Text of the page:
AP file photo

The Trump administration has released its first big Obamacare rule, and it tightens several rules for enrollment to try to "stabilize" the individual health insurance market.

  • Health insurers could refuse to cover a person who hadn't paid some of their premiums during the past year until they've paid their debts.
  • The open enrollment period for next year will be shorter — it will start on Nov. 1 and end on Dec. 15, rather than lasting for three months.
  • Anyone who tries to sign up outside of the open enrollment period through the federal HealthCare.gov website will have to prove they're eligible to do it.
  • Gives insurers greater flexibility in determining the level of coverage in their plans.
  • States will get to decide whether health insurance plans have adequate networks of doctors and hospitals.

Not included: A proposal that reportedly would have let insurers charge older customers 3.49 times as much as younger ones, rather than the 3 to 1 ratio allowed under the law.

What might be next: The rule says the administration is also thinking of adding new policies to encourage "continuous coverage," like requiring people to prove they've had previous health insurance for at least six to 12 months if they sign up outside of the open enrollment period.

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The coronavirus has sent overall U.S. unemployment into the double digits — but it's a sort of full-employment act for election law attorneys.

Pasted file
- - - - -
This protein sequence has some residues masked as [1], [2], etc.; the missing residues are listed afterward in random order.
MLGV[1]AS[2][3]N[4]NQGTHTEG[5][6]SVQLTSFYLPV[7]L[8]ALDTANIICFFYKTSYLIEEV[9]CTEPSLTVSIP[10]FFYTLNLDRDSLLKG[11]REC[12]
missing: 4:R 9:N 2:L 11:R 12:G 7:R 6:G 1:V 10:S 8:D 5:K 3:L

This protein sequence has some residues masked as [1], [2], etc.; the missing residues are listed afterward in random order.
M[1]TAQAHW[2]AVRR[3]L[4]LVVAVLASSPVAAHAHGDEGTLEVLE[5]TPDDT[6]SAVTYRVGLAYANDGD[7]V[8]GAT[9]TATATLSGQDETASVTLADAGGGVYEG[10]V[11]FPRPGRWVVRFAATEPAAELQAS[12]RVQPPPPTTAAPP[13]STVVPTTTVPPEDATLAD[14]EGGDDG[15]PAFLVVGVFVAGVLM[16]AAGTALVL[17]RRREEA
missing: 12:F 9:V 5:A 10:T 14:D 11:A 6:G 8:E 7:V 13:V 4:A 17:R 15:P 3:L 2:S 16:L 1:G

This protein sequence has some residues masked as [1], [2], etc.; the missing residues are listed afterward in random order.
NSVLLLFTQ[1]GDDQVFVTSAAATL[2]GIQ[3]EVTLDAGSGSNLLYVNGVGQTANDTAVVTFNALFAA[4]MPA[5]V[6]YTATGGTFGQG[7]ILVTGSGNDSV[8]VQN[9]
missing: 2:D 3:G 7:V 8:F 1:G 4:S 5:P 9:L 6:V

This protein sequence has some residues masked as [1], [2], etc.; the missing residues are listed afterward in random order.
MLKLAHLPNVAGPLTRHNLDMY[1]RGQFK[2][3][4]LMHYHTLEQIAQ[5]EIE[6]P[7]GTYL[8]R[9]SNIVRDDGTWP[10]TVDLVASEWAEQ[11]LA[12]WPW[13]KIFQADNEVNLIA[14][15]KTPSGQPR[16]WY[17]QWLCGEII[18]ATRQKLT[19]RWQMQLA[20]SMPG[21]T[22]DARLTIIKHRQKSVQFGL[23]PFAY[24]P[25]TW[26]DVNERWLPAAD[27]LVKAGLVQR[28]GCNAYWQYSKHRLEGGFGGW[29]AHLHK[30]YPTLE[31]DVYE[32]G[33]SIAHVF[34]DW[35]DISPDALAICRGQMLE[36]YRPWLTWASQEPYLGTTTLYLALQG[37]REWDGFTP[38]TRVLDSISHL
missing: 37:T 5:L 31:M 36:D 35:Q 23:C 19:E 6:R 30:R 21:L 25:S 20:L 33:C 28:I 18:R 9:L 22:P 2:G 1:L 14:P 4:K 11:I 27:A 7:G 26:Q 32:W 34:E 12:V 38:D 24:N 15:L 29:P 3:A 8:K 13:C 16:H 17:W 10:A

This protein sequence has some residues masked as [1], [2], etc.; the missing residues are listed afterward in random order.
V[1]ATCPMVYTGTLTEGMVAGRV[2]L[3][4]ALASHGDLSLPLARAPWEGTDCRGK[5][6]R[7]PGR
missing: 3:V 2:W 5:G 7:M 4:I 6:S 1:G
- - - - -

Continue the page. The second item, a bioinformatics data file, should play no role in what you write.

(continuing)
The big picture: The prospect of extended court fights over COVID-19-related voting changes, an absentee ballot avalanche, foreign interference and contested presidential results has prompted a hire-all-the-lawyers binge by candidates and campaigns — not just in swing states but around the country.

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The three biggest anti-Joe Biden storylines in right-wing media over the last year have either fizzled or are getting less online traction than they used to, according to data from NewsWhip provided exclusively to Axios.

Why it matters: This dynamic has rendered a formidable media ecosystem less effective in boosting President Trump as we move into the heart of the 2020 campaign.

A coronavirus alarm bell is going off in the Midwest

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The state of play: A high positive rate means that a higher share of those getting tested are sick. That could be because there are more sick people, or because a state isn't doing enough testing.